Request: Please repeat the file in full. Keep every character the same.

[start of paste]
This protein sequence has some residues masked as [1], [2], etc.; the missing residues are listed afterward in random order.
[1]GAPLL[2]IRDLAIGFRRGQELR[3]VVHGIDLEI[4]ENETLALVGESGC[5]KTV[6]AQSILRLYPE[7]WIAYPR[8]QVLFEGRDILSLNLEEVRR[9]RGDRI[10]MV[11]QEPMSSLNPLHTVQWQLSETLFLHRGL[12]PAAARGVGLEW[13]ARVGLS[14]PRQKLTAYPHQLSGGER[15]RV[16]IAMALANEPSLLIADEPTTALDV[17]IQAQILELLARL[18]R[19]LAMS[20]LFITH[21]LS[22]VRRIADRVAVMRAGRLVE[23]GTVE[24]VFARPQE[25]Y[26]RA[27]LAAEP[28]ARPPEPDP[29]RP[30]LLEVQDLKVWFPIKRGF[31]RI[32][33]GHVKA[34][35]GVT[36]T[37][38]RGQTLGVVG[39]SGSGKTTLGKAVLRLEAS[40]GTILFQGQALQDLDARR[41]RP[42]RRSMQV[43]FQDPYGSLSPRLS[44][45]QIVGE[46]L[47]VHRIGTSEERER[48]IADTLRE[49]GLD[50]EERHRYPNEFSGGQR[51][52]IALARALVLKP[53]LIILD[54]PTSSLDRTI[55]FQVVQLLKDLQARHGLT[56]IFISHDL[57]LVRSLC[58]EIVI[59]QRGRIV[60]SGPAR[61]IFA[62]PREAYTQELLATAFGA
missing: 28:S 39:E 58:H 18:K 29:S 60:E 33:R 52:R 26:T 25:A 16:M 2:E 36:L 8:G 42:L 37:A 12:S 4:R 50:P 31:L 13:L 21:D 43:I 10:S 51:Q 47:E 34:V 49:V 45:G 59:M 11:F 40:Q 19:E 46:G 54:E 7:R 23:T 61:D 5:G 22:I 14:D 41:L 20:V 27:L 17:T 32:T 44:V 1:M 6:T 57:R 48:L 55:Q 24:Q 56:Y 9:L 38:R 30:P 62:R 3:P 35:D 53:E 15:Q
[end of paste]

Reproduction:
This protein sequence has some residues masked as [1], [2], etc.; the missing residues are listed afterward in random order.
[1]GAPLL[2]IRDLAIGFRRGQELR[3]VVHGIDLEI[4]ENETLALVGESGC[5]KTV[6]AQSILRLYPE[7]WIAYPR[8]QVLFEGRDILSLNLEEVRR[9]RGDRI[10]MV[11]QEPMSSLNPLHTVQWQLSETLFLHRGL[12]PAAARGVGLEW[13]ARVGLS[14]PRQKLTAYPHQLSGGER[15]RV[16]IAMALANEPSLLIADEPTTALDV[17]IQAQILELLARL[18]R[19]LAMS[20]LFITH[21]LS[22]VRRIADRVAVMRAGRLVE[23]GTVE[24]VFARPQE[25]Y[26]RA[27]LAAEP[28]ARPPEPDP[29]RP[30]LLEVQDLKVWFPIKRGF[31]RI[32][33]GHVKA[34][35]GVT[36]T[37][38]RGQTLGVVG[39]SGSGKTTLGKAVLRLEAS[40]GTILFQGQALQDLDARR[41]RP[42]RRSMQV[43]FQDPYGSLSPRLS[44][45]QIVGE[46]L[47]VHRIGTSEERER[48]IADTLRE[49]GLD[50]EERHRYPNEFSGGQR[51][52]IALARALVLKP[53]LIILD[54]PTSSLDRTI[55]FQVVQLLKDLQARHGLT[56]IFISHDL[57]LVRSLC[58]EIVI[59]QRGRIV[60]SGPAR[61]IFA[62]PREAYTQELLATAFGA
missing: 28:S 39:E 58:H 18:K 29:S 60:E 33:R 52:R 26:T 25:A 16:M 2:E 36:L 8:G 42:L 37:A 12:S 4:R 50:P 31:L 13:L 21:D 43:I 10:S 51:Q 47:E 34:V 49:V 45:G 59:M 11:F 40:Q 19:E 46:G 54:E 7:R 23:T 61:D 5:G 22:I 14:D 41:L 20:V 27:L 17:T 32:T 44:V 1:M 6:T 57:R 48:L 55:Q 24:Q 56:Y 9:L 38:R 30:P 62:R 3:P 35:D 53:E 15:Q